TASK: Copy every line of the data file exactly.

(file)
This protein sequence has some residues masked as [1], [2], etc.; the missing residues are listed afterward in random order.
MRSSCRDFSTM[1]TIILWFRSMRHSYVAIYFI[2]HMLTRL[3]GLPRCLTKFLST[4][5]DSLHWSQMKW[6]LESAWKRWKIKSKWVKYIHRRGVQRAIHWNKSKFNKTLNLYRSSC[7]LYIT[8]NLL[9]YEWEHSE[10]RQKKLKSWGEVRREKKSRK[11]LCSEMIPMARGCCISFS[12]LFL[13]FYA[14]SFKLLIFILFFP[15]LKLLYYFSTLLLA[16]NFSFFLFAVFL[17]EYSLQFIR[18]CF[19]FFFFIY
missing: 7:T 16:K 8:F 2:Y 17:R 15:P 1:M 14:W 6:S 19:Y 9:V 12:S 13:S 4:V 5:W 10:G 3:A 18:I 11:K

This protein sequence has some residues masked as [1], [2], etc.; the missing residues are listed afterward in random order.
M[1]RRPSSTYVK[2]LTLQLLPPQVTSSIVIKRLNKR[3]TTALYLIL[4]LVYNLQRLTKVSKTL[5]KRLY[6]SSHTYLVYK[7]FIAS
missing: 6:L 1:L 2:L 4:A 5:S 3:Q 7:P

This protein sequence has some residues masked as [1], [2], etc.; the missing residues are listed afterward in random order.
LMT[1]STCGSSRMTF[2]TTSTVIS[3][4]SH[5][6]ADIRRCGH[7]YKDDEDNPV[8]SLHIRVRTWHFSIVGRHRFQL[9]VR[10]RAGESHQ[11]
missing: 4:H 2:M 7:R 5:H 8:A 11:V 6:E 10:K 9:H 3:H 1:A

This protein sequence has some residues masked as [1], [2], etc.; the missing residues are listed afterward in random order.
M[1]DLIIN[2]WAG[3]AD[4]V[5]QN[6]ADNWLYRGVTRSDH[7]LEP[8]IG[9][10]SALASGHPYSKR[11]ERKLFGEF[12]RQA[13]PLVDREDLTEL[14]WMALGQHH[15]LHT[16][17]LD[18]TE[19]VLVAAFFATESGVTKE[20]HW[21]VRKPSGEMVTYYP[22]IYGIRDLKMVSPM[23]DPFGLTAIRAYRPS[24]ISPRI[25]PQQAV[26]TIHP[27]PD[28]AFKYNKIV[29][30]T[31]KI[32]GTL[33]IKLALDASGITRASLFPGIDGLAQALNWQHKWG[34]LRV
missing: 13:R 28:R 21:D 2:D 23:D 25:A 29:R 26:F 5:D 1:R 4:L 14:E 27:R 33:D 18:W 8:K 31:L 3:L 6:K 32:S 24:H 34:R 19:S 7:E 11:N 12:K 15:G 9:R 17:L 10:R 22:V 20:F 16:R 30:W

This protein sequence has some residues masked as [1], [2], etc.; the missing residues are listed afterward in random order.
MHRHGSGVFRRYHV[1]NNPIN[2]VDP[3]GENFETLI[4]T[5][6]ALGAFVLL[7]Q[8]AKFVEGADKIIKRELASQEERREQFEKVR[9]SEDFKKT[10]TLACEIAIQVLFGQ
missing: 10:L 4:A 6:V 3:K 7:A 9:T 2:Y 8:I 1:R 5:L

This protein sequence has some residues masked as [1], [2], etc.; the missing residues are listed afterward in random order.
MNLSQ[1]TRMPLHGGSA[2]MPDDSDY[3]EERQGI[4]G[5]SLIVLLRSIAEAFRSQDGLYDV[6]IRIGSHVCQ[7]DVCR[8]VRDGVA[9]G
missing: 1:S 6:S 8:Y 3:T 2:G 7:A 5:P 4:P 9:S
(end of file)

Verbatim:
This protein sequence has some residues masked as [1], [2], etc.; the missing residues are listed afterward in random order.
MRSSCRDFSTM[1]TIILWFRSMRHSYVAIYFI[2]HMLTRL[3]GLPRCLTKFLST[4][5]DSLHWSQMKW[6]LESAWKRWKIKSKWVKYIHRRGVQRAIHWNKSKFNKTLNLYRSSC[7]LYIT[8]NLL[9]YEWEHSE[10]RQKKLKSWGEVRREKKSRK[11]LCSEMIPMARGCCISFS[12]LFL[13]FYA[14]SFKLLIFILFFP[15]LKLLYYFSTLLLA[16]NFSFFLFAVFL[17]EYSLQFIR[18]CF[19]FFFFIY
missing: 7:T 16:K 8:F 2:Y 17:R 15:P 1:M 14:W 6:S 19:Y 9:V 12:S 13:S 4:V 5:W 10:G 3:A 18:I 11:K

This protein sequence has some residues masked as [1], [2], etc.; the missing residues are listed afterward in random order.
M[1]RRPSSTYVK[2]LTLQLLPPQVTSSIVIKRLNKR[3]TTALYLIL[4]LVYNLQRLTKVSKTL[5]KRLY[6]SSHTYLVYK[7]FIAS
missing: 6:L 1:L 2:L 4:A 5:S 3:Q 7:P

This protein sequence has some residues masked as [1], [2], etc.; the missing residues are listed afterward in random order.
LMT[1]STCGSSRMTF[2]TTSTVIS[3][4]SH[5][6]ADIRRCGH[7]YKDDEDNPV[8]SLHIRVRTWHFSIVGRHRFQL[9]VR[10]RAGESHQ[11]
missing: 4:H 2:M 7:R 5:H 8:A 11:V 6:E 10:K 9:H 3:H 1:A

This protein sequence has some residues masked as [1], [2], etc.; the missing residues are listed afterward in random order.
M[1]DLIIN[2]WAG[3]AD[4]V[5]QN[6]ADNWLYRGVTRSDH[7]LEP[8]IG[9][10]SALASGHPYSKR[11]ERKLFGEF[12]RQA[13]PLVDREDLTEL[14]WMALGQHH[15]LHT[16][17]LD[18]TE[19]VLVAAFFATESGVTKE[20]HW[21]VRKPSGEMVTYYP[22]IYGIRDLKMVSPM[23]DPFGLTAIRAYRPS[24]ISPRI[25]PQQAV[26]TIHP[27]PD[28]AFKYNKIV[29][30]T[31]KI[32]GTL[33]IKLALDASGITRASLFPGIDGLAQALNWQHKWG[34]LRV
missing: 13:R 28:R 21:D 2:D 23:D 25:A 29:R 26:F 5:D 1:R 4:L 14:E 27:R 33:D 18:W 8:K 31:L 3:L 6:K 32:S 24:H 34:R 19:S 7:E 11:N 12:K 15:G 9:R 17:L 10:R 22:V 20:F 16:R 30:W

This protein sequence has some residues masked as [1], [2], etc.; the missing residues are listed afterward in random order.
MHRHGSGVFRRYHV[1]NNPIN[2]VDP[3]GENFETLI[4]T[5][6]ALGAFVLL[7]Q[8]AKFVEGADKIIKRELASQEERREQFEKVR[9]SEDFKKT[10]TLACEIAIQVLFGQ
missing: 10:L 4:A 6:V 3:K 7:A 9:T 2:Y 8:I 1:R 5:L

This protein sequence has some residues masked as [1], [2], etc.; the missing residues are listed afterward in random order.
MNLSQ[1]TRMPLHGGSA[2]MPDDSDY[3]EERQGI[4]G[5]SLIVLLRSIAEAFRSQDGLYDV[6]IRIGSHVCQ[7]DVCR[8]VRDGVA[9]G
missing: 1:S 6:S 8:Y 3:T 2:G 7:A 5:P 4:P 9:S